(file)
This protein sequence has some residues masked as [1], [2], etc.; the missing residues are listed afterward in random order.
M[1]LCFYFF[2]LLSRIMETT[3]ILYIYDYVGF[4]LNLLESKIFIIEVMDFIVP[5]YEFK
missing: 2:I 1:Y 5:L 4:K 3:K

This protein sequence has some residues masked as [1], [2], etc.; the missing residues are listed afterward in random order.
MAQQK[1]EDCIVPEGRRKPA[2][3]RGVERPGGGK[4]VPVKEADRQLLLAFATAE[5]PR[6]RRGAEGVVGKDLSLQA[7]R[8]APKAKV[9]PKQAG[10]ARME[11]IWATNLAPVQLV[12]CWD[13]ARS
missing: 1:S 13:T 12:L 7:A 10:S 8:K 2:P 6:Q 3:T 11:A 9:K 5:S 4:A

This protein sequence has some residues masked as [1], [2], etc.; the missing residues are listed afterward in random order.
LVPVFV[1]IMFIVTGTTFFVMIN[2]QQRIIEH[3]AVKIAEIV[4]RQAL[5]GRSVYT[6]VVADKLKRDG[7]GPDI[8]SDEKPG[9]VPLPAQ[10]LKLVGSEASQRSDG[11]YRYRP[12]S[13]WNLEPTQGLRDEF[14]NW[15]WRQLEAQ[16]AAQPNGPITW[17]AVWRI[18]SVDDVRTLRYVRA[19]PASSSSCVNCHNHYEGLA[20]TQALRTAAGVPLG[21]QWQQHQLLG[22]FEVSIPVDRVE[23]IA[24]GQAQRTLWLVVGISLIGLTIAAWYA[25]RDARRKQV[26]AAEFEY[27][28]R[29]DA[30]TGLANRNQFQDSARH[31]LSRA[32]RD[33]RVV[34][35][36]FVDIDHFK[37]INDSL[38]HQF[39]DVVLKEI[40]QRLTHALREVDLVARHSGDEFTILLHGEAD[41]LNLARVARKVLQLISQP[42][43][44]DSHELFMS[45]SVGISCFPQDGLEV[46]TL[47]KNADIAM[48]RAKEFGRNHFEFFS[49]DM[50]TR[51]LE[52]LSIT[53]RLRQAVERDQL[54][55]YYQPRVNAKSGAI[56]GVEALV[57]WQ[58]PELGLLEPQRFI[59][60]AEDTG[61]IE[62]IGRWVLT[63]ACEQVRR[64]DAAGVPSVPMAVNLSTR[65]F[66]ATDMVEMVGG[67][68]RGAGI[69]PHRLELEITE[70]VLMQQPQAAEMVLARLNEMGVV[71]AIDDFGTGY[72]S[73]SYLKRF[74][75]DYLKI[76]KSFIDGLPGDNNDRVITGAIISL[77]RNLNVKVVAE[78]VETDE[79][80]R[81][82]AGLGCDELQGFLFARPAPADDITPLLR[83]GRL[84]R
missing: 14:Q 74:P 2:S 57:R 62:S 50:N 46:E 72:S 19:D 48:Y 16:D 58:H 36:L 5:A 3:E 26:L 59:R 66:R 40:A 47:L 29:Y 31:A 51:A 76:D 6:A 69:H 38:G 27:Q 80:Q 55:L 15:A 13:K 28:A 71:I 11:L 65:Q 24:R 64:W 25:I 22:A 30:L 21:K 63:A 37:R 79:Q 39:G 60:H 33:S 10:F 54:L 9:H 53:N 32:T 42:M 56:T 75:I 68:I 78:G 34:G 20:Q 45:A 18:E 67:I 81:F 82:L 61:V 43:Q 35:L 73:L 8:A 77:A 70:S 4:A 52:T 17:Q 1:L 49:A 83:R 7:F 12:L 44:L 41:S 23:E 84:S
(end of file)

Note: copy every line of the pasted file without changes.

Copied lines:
This protein sequence has some residues masked as [1], [2], etc.; the missing residues are listed afterward in random order.
M[1]LCFYFF[2]LLSRIMETT[3]ILYIYDYVGF[4]LNLLESKIFIIEVMDFIVP[5]YEFK
missing: 2:I 1:Y 5:L 4:K 3:K

This protein sequence has some residues masked as [1], [2], etc.; the missing residues are listed afterward in random order.
MAQQK[1]EDCIVPEGRRKPA[2][3]RGVERPGGGK[4]VPVKEADRQLLLAFATAE[5]PR[6]RRGAEGVVGKDLSLQA[7]R[8]APKAKV[9]PKQAG[10]ARME[11]IWATNLAPVQLV[12]CWD[13]ARS
missing: 1:S 13:T 12:L 7:A 10:S 8:K 2:P 6:Q 3:T 11:A 9:K 5:S 4:A

This protein sequence has some residues masked as [1], [2], etc.; the missing residues are listed afterward in random order.
LVPVFV[1]IMFIVTGTTFFVMIN[2]QQRIIEH[3]AVKIAEIV[4]RQAL[5]GRSVYT[6]VVADKLKRDG[7]GPDI[8]SDEKPG[9]VPLPAQ[10]LKLVGSEASQRSDG[11]YRYRP[12]S[13]WNLEPTQGLRDEF[14]NW[15]WRQLEAQ[16]AAQPNGPITW[17]AVWRI[18]SVDDVRTLRYVRA[19]PASSSSCVNCHNHYEGLA[20]TQALRTAAGVPLG[21]QWQQHQLLG[22]FEVSIPVDRVE[23]IA[24]GQAQRTLWLVVGISLIGLTIAAWYA[25]RDARRKQV[26]AAEFEY[27][28]R[29]DA[30]TGLANRNQFQDSARH[31]LSRA[32]RD[33]RVV[34][35][36]FVDIDHFK[37]INDSL[38]HQF[39]DVVLKEI[40]QRLTHALREVDLVARHSGDEFTILLHGEAD[41]LNLARVARKVLQLISQP[42][43][44]DSHELFMS[45]SVGISCFPQDGLEV[46]TL[47]KNADIAM[48]RAKEFGRNHFEFFS[49]DM[50]TR[51]LE[52]LSIT[53]RLRQAVERDQL[54][55]YYQPRVNAKSGAI[56]GVEALV[57]WQ[58]PELGLLEPQRFI[59][60]AEDTG[61]IE[62]IGRWVLT[63]ACEQVRR[64]DAAGVPSVPMAVNLSTR[65]F[66]ATDMVEMVGG[67][68]RGAGI[69]PHRLELEITE[70]VLMQQPQAAEMVLARLNEMGVV[71]AIDDFGTGY[72]S[73]SYLKRF[74][75]DYLKI[76]KSFIDGLPGDNNDRVITGAIISL[77]RNLNVKVVAE[78]VETDE[79][80]R[81][82]AGLGCDELQGFLFARPAPADDITPLLR[83]GRL[84]R
missing: 14:Q 74:P 2:S 57:R 62:S 50:N 46:E 72:S 19:D 48:Y 16:D 58:H 36:L 5:A 3:E 26:L 59:R 66:R 40:A 47:L 29:Y 31:A 51:A 76:D 6:A 69:H 38:G 27:Q 80:Q 55:L 15:A 13:K 28:A 71:I 11:L 65:Q 24:R 64:W 25:I 22:A 30:L 21:K 63:A 37:R 79:Q 39:G 60:H 33:S 10:F 54:L 9:H 53:N 32:T 42:M 56:T 75:I 68:I 78:G 34:G 20:Q 45:A 18:E 67:I 81:F 82:L 61:V 43:Q 35:L 73:L 8:A 77:A 70:S 4:A 52:T 17:Q 1:L 49:A 83:R 7:F 12:L 44:L 41:S 23:E 84:S